Singer Manny Torres Talks Faith, Health, and Having Perspective
Written by Vocalo Radio on November 14, 2019
To say Manny Torres is charming would be an understatement.
Hailing from Flint, Michigan, Manny is the son of a Pentecostal pastor, who came up, like so many other great vocalists and songwriters, singing in church. His faith is still a big part of Manny’s identity as an artist, fitting holistically into the large and generous persona that he radiates. If you’ve ever heard or seen Manny perform you know this quality … It’s a warmth and familiarity infused in every note that makes it impossible not to root for the guy.
Manny finished in the Top 14 on American Idol in 2016, and his career was rocketing forward when he received a diagnosis that sent him back to Michigan for a year of treatment and reflection. Now he’s back, with a new perspective and the same intense work ethic, performing live and working on a new project that examines his first twenty-five years of life.
We sat down with Manny to chat about American Idol, beating cancer, and being a light to others.
Let’s start at the very beginning for you … What role has faith played in your work as an artist?
Manny: It’s played a huge role. It’s continuing to play a role as I evolve as an artist. Growing up, my dad was a pastor in a Pentecostal Church, which is a very charismatic and energetic environment. Every Sunday I was at Church playing music, just putting in my time. But as I evolved and moved out to Chicago, I felt like I had to separate my faith and my music. I felt like I couldn’t write about this or that, but the reality is that it all goes hand in hand. We’re all trying to do this day by day or struggling with something. We’re all just trying to wrestle through life no matter what kind of background we come from. That’s what I use for inspiration in my music. It’s definitely been a journey. I’m still involved in my Church out here because that’s a way that I can still be involved in the community.
Tell us about your experience with American Idol, how did that all come to be?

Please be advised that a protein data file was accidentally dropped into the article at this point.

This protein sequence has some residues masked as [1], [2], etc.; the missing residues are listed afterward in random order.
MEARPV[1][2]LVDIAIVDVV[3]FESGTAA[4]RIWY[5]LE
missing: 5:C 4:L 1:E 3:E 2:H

I moved out to Chicago and I was grinding. I was doing open mics and putting myself out there. Coming into the music industry, you just gotta pave your own path. You’ve gotta grind and figure out how you can build relationships. I first had the opportunity to audition for The Voice when I was in high school and I made it all the way to the blinds, but then all the teams filled up before I could audition. Fast forward a couple years later and one of the producers from The Voice is now on America Idol casting. He reached out directly said they had some private auditions, and I was ready to go. Then it was a domino effect. Things just started happening before I knew what to expect, but it was a great experience. My favorite thing about it all was definitely the relationships and the people that I met out there. It also gave me that taste of where I’m going and who I’m trying to be onstage.
What spurred you to make that move to Chicago?
I feel like Chicago is on another level. It’s an established world class city. When I was 18 years old, I knew that I wanted to do music and I thought, “if I can stick it out in Chicago, I got a shot.” But actually getting to come out here and seeing all of the talent and community and cultures, that’s what has made me really passionate about the city. Once I started to network and really get in there, I was sold. Community is what I live for. I believe we are here to be a light to the community and to serve others.
Chicago’s sound has a way of getting stuck on you, too. You can’t be here and get away from the Chicago soul, R&B, or hip hop. On a personal level, Chicago has offered me so much. The city offered me a completely different sound that I wasn’t necessarily familiar with.
So, you do a lot of performing?